Frontlist | 7 science fiction recommended by Tucson Festival of Books

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Two of the most popular destinations at the annual Tucson Festival of Books each year are sessions featuring science and fiction. It should not be surprising, then, that the popularity of science fiction has been growing for years. Today, thanks to popular television and events such as Comic Con, the genre is exploding with new readers, writers and extraordinary books.

Here are some of the festival’s recommended reads if you are among those who enjoy smart science fiction and fantasy:

“The Ministry for the Future” by Kim Stanley Robinson — Robinson is one of our generation’s most respected and widely read writers of science fiction. His most recent novel grapples with the impacts of climate change. Robinson integrates the practical details of an environmental crises into an optimistic portrait of our ability to cooperate in the face of disaster. This heartfelt work of hard science fiction is a must-read for anyone worried about the future of the planet.

“Black Sun” by Rebecca Roanhorse — Roanhorse is a best-selling author, winner of the Nebula, Hugo, and Locus awards, and the 2018 recipient of the Astounding Award for Best New Writer. “Black Sun” involves myth, magic, and political intrigue set in a fantasy world inspired by pre-Columbian civilizations. Roanhorse is a Native American author who is bringing a unique and long-overdue new perspective to science fiction, horror and fantasy.

“The City We Became” by N.K. Jemisin — A three-time Hugo Award-winner, Jemisin’s latest urban fantasy novel imagines that New York City is alive and has a soul that must be protected from evil through cooperation of the city’s five avatars. NPR assessed it this way: “(It is) A love letter, a celebration and an expression of hope and belief that a city and its people can and will stand up to darkness, will stand up to fear, and will, when called to, stand up for each other.”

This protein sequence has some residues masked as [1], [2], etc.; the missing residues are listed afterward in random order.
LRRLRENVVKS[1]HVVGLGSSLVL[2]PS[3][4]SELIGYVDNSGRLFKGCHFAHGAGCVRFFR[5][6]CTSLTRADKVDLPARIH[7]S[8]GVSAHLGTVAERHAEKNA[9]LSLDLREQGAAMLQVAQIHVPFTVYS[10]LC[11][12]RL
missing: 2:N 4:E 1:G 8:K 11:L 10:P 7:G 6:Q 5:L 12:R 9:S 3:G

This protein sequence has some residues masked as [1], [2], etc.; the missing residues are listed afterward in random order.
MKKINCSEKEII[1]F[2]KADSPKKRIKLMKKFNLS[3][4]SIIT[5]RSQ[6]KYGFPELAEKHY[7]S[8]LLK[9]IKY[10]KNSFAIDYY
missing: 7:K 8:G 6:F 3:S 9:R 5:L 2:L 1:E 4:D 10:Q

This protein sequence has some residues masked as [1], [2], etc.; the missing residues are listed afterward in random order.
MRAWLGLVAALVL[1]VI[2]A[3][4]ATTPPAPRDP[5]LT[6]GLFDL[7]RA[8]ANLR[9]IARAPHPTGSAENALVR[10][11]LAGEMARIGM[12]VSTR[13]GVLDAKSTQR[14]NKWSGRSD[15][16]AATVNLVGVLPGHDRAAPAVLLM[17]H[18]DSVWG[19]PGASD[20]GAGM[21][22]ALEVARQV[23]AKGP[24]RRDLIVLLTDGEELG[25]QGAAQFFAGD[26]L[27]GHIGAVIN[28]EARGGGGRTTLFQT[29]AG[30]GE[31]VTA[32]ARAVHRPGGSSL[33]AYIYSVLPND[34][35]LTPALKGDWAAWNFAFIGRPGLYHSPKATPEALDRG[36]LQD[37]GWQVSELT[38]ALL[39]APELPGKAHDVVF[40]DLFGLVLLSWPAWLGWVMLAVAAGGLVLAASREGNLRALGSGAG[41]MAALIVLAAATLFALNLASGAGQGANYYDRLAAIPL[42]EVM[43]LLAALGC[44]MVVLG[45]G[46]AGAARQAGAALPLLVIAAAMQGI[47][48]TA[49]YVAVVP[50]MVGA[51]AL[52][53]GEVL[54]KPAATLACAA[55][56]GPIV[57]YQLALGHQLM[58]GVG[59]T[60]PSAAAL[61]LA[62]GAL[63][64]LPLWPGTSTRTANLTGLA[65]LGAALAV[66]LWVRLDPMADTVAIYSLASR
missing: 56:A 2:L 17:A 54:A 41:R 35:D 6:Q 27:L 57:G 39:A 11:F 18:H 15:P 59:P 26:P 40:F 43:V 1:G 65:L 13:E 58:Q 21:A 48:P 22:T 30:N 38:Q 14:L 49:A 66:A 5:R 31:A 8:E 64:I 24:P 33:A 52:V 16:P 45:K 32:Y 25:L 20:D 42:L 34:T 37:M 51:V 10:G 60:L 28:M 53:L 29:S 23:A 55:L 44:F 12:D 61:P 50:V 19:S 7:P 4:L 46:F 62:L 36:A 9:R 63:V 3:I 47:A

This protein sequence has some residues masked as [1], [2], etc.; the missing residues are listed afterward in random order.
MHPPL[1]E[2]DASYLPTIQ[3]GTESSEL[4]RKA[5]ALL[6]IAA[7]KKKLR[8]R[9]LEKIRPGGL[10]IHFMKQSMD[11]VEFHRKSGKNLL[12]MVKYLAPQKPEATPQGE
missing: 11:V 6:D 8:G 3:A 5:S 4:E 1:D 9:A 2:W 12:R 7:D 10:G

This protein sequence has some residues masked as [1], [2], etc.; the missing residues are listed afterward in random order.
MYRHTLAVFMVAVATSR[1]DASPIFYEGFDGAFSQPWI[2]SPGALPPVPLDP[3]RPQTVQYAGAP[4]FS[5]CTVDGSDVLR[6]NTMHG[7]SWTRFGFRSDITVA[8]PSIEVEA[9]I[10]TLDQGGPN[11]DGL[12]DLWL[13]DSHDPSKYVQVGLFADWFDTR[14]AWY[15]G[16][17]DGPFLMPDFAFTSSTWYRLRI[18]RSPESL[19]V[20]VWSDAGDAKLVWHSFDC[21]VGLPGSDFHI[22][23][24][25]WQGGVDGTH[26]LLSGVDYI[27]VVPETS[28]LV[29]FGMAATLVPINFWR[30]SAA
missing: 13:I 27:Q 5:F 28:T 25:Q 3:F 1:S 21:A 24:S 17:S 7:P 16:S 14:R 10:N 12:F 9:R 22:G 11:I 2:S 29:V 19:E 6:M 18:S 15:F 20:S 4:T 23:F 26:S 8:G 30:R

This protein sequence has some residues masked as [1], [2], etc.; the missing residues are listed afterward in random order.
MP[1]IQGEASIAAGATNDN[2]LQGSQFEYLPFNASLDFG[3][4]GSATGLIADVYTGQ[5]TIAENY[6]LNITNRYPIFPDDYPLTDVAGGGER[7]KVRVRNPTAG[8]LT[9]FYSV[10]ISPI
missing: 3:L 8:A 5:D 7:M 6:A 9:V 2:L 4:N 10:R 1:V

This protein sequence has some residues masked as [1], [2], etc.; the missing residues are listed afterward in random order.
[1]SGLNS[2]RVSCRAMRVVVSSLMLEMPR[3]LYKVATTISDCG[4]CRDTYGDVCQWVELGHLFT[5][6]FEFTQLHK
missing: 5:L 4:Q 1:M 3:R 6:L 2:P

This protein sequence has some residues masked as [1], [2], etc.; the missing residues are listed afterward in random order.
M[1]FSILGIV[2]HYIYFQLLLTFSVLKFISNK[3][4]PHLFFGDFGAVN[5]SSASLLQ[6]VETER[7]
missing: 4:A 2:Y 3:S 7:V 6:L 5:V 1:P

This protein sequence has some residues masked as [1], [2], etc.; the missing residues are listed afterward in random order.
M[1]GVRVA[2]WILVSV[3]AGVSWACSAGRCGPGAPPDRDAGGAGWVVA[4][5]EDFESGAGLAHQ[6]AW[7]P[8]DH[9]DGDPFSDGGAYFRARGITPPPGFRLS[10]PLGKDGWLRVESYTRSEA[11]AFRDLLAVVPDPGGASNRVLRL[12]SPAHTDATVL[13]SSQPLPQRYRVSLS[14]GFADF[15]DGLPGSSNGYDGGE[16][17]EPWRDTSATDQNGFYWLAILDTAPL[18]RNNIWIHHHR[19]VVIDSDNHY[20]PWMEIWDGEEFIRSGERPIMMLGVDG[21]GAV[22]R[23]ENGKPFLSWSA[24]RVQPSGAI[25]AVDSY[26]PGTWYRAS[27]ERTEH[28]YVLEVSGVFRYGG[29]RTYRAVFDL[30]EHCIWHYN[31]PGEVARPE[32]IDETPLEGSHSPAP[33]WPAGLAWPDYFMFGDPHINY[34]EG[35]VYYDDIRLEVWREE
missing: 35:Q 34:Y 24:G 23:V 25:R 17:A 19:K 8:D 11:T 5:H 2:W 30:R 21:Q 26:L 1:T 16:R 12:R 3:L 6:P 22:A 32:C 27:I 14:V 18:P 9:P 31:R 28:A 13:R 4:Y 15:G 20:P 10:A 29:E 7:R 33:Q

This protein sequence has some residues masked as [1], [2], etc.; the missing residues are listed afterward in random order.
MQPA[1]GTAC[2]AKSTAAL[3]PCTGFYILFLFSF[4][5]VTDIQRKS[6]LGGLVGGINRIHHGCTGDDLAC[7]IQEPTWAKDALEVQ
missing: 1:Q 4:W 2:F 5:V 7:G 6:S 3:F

“Mexican Gothic” by Silvia Moreno-Garcia — Moreno-Garcia says she is Mexican by birth and Canadian by inclination. Her latest novel is set in 1950s Mexico, where a young socialite visits a secluded estate to check on her newlywed cousin. Then things get interesting. “Mexican Gothic” was named as one of the best books of the year by The New Yorker, Vanity Fair, NPR, The Washington Post and others. It is in development as a Hulu original series.

“The Network Effect” by Martha Wells — Book No. 5 of the best-selling Murderbot Diary series, this installment will not disappoint fans who have come to expect the fun of humor-infused space operas. The candid, frequently confused assessments of SecUnit’s crew and the resulting predicaments allow for an amusingly childlike perspective on what it means to be human.

“A Court of Silver Flames” by Sarah J. Maas — The latest from the best-selling Maas will be published next month. In a continuation of her “Court of Thorns & Roses” series, this is the tale of a Fae heroine forced to ally with an irritating battle-scarred warrior to save the fragile peace of their realms.

“Remote Control” by Nnedi Okorafor — Adopted by the Angel of Death, a young girl who can kill with a touch uses her powers to end suffering in a superb Afro-futuristic tale of community and female empowerment. It features a blend of futuristic technology, African culture, and vibrant prose.

 

Source: Tuscon

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